Why you may be more likely to be injured in low speed crash than high speed.
I decided to write this blog as a result of a standard letter we have been seeing presented to both patients, attorneys and our office from insurance companies, in which the insurance companies state that their should be minimal if any injuries related to the crash based on the amount of property damage of the vehicles involved and the estimated speed of travel of the vehicles involved. We have to say estimated because the actual speed is usually not known.
Letters like this are intended to persuade patients not to seek treatment for injuries following an LOSRIC (low speed rear impact collision)
One of the biggest reasons people are frequently injured in low speed car crashes, specifically rear end collisions is because cars are designed to stiffer than they use to be. Cars are designed to crumple and absorb much of the impact at higher speeds. However, vehicles are designed to withstand impacts at lower speeds to avoid having to repair excessive property damage with low speed rear impact collisions.
What is the risk of being injured in a Cervical Acceleration/Deceleration Crash
French Study: Foret-bruno et al. reported that 27% of occupants in rear end collisions sustained cervical injuries, with women being injured in 42% of rear impact collisions and men in 21% of. With velocity change (delta V) 9.3mph, the injury rate was 36% compared to 20% in velocity change greater than 9.3 mph, this is because of more seat back failures at higher speed collisions.
American Studies: Chapline et al. reported that in crashes where there were no damages to the vehicles reported, 38% of females and 19% of males had symptoms following the crash. When damage was rated as minor, 54% of women reported symptoms and 34% in men.
Japanese Studies: The Japanese Automobile Insurance Rating Association reported that 50% of crashes result in neck injury, and that is increasing head year.
Australian Study: A study done by Dolinis found that 35% of drivers in motor vehicle collisions were injured and passengers were more likely to be injured.
Canadian Study: This study found that volunteers were found to be injured at 29% and 38% in 2.5 mph and 5 mph change in velocity low speed rear impact collisions.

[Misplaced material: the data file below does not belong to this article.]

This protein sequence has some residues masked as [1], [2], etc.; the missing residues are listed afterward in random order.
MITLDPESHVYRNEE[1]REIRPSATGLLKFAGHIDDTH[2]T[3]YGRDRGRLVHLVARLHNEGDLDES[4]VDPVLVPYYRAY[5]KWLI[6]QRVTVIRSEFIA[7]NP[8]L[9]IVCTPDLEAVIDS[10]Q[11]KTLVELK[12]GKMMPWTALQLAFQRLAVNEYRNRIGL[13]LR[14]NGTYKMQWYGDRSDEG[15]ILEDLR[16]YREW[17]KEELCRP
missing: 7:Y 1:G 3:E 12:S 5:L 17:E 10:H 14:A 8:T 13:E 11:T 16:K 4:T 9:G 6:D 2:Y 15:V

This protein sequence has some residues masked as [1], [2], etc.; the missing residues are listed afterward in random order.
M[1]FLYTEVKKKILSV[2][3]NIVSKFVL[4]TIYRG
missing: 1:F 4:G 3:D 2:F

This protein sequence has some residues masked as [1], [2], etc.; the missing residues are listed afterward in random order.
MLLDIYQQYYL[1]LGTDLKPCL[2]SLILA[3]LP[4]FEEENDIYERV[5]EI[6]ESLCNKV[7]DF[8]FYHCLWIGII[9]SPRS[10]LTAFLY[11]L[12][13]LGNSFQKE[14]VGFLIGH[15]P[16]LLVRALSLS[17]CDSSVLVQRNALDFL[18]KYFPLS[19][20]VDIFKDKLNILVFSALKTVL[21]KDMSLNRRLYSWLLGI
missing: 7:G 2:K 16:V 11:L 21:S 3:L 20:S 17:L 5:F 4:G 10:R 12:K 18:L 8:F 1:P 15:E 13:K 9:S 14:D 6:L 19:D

Scandinavian Studies: In one the authors used Crash Pulse Recorders to record peak acceleration and compared peak acceleration and occupant injury. The peak accelerations in 22 cases were all within the range of a 2.7 mph crash. Thus it was likely that the majority of these crashes occurred with little or only minimal property damage. Of all the rear impact crashes, 59% resulted in initial symptoms of the occupants.
This is only a fraction of the research that could be presented on the risk of being injured in low speed collisions but enough to get the point across that injuries can occur when there is little or no property damage.
Only considering the speed the vehicles where traveling when a crash occurred and the visible damage of the vehicle involved (gives little impute on the likelihood of the people in being injured.
There are many other risk factors that determine the likelihood of being injured in a car crash. Below is a list of risk for injury:
- Female sex: Women are twice as likely to be injured than men.
- Females weighing less than 130 lb.
- History of neck injury. If you have a prior injury, you are 4.5 times more likely to be injured in a rear impact collision than if you had not had a prior injury.
- Head restrain below head’s center of gravity.
- Poor head restrain geometry/tall occupant.
- Rear impact.
- Use of seat belts/shoulder harness.
- Body mass index/head neck index.
- Out-of-position (leaning forward/slumped).
- Non-failure of seat back.
- Having head turned at impact.
- Non-awareness of impending impact.
- Impact of vehicle of greater mass.
- Crash speed under 10 mph.
- Being the driver of the vehicle.
- Having a toe hitch.
This is not a complete list and further writing are needed to explain the details of the impact each of these factors may have on the risk of being injured but you get the idea.
To hear Dr Chris Gubbels talk about this topic click on the video.
If you have been in a car crash and would like a free consultation with a doctor call 970-207-4463 or click on the box bellow.
Dr Chris Gubbels D.C., C.C.W.P